Photos: Veterans get a huge welcome at Reynolds High School

Photos: Veterans get a huge welcome at Reynolds High School
Two students clap during an Assembly of Honor held at Reynolds High School on Wednesday, Nov. 9, 2011 (photo by Shannon L. Cheesman, KATU.com Web Producer/Reporter).

PORTLAND, Ore. - Veterans filled the halls of Reynolds High School on Wednesday to share their experiences with students and hopefully leave an indelible impression about what Veterans Day is all about.

Veterans from World War II, the Korean War, the Vietnam War, the Cold War, Iraq and Afghanistan were invited to spend some time with students for 'Living History Day.'

Some of the veterans visited classrooms to talk about their lives in the military and others gave formal presentations inside the school's auditorium or gym.

One of the featured speakers was Lt. Col. Alex Jefferson, a Tuskegee Airman who served in World War II.

The Tuskegee were the first African-American aviators in the U.S. Armed Forces and faced racial discrimination both in the military and in their day-to-day lives.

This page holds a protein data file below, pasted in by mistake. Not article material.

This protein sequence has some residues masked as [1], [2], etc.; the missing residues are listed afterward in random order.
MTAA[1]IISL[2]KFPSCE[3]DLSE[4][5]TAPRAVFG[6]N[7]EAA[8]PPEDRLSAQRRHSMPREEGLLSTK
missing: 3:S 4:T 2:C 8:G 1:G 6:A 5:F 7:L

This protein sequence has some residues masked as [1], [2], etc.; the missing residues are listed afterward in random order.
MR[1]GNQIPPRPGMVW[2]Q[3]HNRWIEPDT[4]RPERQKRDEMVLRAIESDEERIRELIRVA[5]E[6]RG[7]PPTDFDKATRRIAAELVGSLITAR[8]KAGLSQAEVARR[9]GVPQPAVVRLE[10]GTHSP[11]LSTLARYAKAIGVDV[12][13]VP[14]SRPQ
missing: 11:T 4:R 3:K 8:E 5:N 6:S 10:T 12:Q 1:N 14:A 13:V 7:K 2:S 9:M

Racism was just one of the topics that Jefferson touched on during a morning presentation in the school's auditorium. He also told the students about his first experience at a Nazi death camp.

"The odor of burning human flesh is something I'll never forget," he said, adding that he saw tables full of human hair and teeth that had been removed from the dead. He said the hair was used to make seat cushions and the teeth were searched for valuable metals.

"Man's inhumanity to man," he said, shaking his head.

Jefferson was just one of the hundred or so veterans who took the time out of their day to reach out to the students at Reynolds High. At the end of the school day, an Assembly of Honor was held during four different sessions so the students could show the veterans their appreciation.

KATU spent the day at Reynolds High to photograph Living History Day.
View the gallery above to see our photos.

About Veterans Day

We have President Woodrow Wilson to thank for declaring a day to honor veterans. He did so in 1919 and said "to us in America, the reflections of Armistice Day will be filled with solemn pride in the heroism of those who died in the country's service and with gratitude for the victory, both because of the thing from which it has freed us and because of the opportunity it has given America to show her sympathy with peace and justice in the councils of the nations."

It wasn't until 1938, however, that Veterans Day (or Armistice Day as it was originally called) became a legal holiday.